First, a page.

Elk Creek trout stream one example of state-owned parcel that should not be considered for sale by NRB on Feb. 24

Editor’s note: The Natural Resources Board is scheduled to consider action on the possible sale of some state lands when the board meets on Wednesday, Feb. 24 in Madison. The meeting will begin at 8:30 a.m. in the lower level of the DNR’s GEF2 headquarters building (room G09). The NRB will consider the sale of approximately 5,900 acres of public land at this meeting. In the guest editorial below, veteran journalist Joe Knight, of Eau Claire, takes a closer look at one small parcel proposed for sale on the border of Dunn and Eau Claire counties while also offering an overview of the proposed land sales. 

In 1959 the Department of Natural Resources bought 9.6 acres at the border of Dunn and Eau Claire counties from  the state Highway Commission for $101.   A little bit of the land from this parcel is north of  Interstate 94 and extends just to Highway 12.  Most of the acreage is south of I-94.

The highway commission had decided the land was not needed for highway purposes.  But someone at the DNR must have noticed that Elk Creek, one of the better trout streams in the Eau Claire area,  runs  through the middle of much of this parcel.   

Keeping ownership of the parcel in state hands provided protection for the stream banks and public access.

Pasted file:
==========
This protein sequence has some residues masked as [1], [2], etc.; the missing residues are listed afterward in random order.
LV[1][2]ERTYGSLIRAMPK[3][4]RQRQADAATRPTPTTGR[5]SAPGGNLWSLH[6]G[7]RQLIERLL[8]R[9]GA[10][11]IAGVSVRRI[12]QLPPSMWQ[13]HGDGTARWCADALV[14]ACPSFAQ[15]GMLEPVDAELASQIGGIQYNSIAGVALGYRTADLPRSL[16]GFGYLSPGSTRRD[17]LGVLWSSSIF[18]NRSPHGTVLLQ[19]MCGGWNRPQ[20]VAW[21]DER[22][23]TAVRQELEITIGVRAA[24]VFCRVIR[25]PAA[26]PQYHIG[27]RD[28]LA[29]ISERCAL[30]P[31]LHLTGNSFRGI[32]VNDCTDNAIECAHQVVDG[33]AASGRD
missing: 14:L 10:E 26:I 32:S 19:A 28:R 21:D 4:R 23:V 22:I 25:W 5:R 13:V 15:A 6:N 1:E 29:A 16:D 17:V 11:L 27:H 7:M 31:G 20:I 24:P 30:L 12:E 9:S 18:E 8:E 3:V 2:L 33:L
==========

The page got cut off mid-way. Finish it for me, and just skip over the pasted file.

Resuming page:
Now the land is likely to be put up for sale, and the auction will only be open to adjoining landowners.

The DNR is recommending that the state keep a fishing easement along both banks so trout anglers could walk the banks and the DNR or some conservation organization could work on the banks.  

There would be some sort of minimum bid for the land, but given the small number of bidders and the value of the easement the DNR is seeking, this will not be a big money maker for the state.

But this process of state land sales is being driven by ideology, not economics or conservation stewardship. 

Through the 2013-15 state budget the Legislature directed the DNR to sell 10,000 acres of land by June 30, 2017, and left it to DNR to work out the rule for identifying where these “unneeded" lands were.

The Legislature did require that the lands be outside of project DNR boundaries – areas where the DNR is trying to buy additional land, such as state wildlife areas or fishery areas.

The Elk Creek parcel is one of 82 parcels, totaling 5,900 acres, being considered for sale in the second phase of land sales.  They go to the Natural Resources Board for review Wednesday, Feb. 24.  

There are three categories of lands for sale:  

  • 23 parcels totaling 2,405 acres that will be offered only to counties and other municipalities or Indian tribes.  A parcel that includes wild shoreline on Bob Lake in Chippewa County is in this category.  It has adjacent Chippewa County Forest land.
  • 35 parcels, totaling 2,486 acres,  that have no public access and will be offered only to adjoining landowners.  The Elk Creek parcel is in this category.